Using powerful digital tools not even in alpha four years ago, Americans are documenting election day 2008, with special emphasis on the experience at the polls. We’ve entered the age of Big Brother surveillance, and he is us.
If you don’t know where you polling place is, or if you want to find polling places to monitor, check out the Google polling place finder.
Twitter Vote Report
Twitter Vote Report provides a mechanism for Americans to report on their voting experience, good or bad. It’s the project of a bunch of dedicated volunteers.
To participate, all you need is a cellphone, text-enabled or not, to report live or a web browser to provide a time-lagged report. The website has a map (GoogleAPI) showing current reports (“tweets” — read this if you aren’t familiar with Twitter).
- Call the automated hotline at 567-258-VOTE (8683) or 208-272-9024 with any touch-tone phone.
- Send a text message starting with #votereport to 66937 (MOZES).
- If you have a Twitter Account, post a tweet with the hashtag #votereport.
If you are tweeting, there are some other hashtags to consider:
- Report where you are voting: #[zip code] such as “#12345″
- Report wait times: #wait:[minutes] such as “#wait:120 and I’m coming back later”
- Report registration problems: #reg such as “#reg I wasn’t on the rolls”
- Rate your experience: #good or #bad
- Report a serious problem and that you need help from the Election Protection coalition: #EP[your state] such as #EPWA
In Washington, state law doesn’t expressly prohibit all recording inside polling places, but public display of your own marked ballot is prohibited. Here’s the list of prohibited acts.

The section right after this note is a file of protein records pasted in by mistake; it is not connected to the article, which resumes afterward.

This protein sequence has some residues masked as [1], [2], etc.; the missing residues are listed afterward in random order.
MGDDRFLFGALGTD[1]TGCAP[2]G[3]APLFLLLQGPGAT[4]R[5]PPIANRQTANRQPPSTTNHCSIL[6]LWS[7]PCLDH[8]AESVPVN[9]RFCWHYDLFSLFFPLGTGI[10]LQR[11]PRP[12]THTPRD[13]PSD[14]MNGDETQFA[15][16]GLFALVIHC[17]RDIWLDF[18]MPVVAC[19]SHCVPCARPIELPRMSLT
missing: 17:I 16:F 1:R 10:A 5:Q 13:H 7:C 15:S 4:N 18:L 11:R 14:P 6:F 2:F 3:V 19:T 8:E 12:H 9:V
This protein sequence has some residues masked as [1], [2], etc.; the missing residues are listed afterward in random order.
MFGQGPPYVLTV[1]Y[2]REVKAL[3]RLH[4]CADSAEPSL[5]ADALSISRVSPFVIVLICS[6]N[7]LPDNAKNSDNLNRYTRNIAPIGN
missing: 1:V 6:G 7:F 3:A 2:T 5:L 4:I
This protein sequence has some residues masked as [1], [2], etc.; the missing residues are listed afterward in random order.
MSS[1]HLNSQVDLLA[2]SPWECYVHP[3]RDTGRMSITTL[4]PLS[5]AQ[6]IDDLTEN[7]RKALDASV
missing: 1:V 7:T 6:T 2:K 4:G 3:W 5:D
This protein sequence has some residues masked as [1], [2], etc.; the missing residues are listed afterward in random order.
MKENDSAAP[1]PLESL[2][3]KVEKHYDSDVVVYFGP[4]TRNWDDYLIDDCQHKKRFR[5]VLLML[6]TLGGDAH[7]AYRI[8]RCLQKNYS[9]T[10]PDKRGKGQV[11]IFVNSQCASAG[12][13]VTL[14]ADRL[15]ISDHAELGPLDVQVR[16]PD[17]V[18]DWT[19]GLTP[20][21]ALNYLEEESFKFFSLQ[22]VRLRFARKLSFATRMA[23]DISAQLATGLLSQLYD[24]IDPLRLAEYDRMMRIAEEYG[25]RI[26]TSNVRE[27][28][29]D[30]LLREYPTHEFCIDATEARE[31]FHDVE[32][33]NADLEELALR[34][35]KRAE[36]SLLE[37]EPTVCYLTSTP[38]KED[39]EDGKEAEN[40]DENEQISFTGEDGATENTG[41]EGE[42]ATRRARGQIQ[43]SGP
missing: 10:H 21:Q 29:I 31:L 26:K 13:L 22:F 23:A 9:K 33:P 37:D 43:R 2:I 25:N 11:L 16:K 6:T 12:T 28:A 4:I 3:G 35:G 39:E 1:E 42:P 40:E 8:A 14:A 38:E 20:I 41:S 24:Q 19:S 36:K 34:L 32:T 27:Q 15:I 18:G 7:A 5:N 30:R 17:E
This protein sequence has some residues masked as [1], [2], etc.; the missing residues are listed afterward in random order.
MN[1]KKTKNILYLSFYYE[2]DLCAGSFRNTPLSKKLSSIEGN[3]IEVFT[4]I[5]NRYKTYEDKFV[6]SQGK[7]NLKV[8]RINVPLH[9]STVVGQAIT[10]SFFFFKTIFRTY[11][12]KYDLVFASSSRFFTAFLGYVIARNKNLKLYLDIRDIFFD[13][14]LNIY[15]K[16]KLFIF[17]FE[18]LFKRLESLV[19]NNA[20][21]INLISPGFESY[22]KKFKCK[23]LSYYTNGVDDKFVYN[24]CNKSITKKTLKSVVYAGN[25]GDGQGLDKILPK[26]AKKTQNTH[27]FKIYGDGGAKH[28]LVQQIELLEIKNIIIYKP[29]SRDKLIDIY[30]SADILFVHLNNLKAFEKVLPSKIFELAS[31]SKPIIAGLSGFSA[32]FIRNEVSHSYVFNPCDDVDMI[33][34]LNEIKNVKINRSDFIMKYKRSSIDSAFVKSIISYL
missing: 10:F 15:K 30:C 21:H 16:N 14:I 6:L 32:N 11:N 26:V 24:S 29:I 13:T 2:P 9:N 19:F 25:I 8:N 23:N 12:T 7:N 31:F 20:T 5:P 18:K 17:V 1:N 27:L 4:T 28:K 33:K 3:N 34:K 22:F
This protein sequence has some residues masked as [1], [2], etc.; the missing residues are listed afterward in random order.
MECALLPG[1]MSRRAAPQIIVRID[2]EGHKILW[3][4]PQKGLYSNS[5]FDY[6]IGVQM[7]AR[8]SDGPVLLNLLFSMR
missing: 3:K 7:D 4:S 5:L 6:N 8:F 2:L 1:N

You can also mark tweets for Video The Vote; just use the hashtag #vtv .
The process is pretty straightforward,like any other social networking site. Create an account; shoot a video; upload to the VideoTheVote. Here’s an example:
Voter Suppression Wiki
The Voter Suppression Wiki project is in part an educational effort to help all voters understand what suppression is. It is also a way to centralize citizen-generated reports of suppression. Because this is a wiki, this isn’t real-time reporting (for most of us, anyway) but more thoughtful and detailed reports; you can also include photos.
I wrote the bit about Big Brother in only partial jest. These monitoring projects were developed for the most idealistic of reasons. But they do give me pause, and provide yet another example of both the erosion of privacy and the merging of offline and online lives. One step closer to the worlds envisioned by William Gibson in Neuromancer, by Orson Scott Card in The Ender’s Game series, by the BBC producers of The Last Enemy. And while I am a firm believer in the open source philosophy of give us enough eyes and we’ll catch the bugs, what happens when the “eyes” have an agenda or when someone skillfully shifts the collective vision in a specific direction.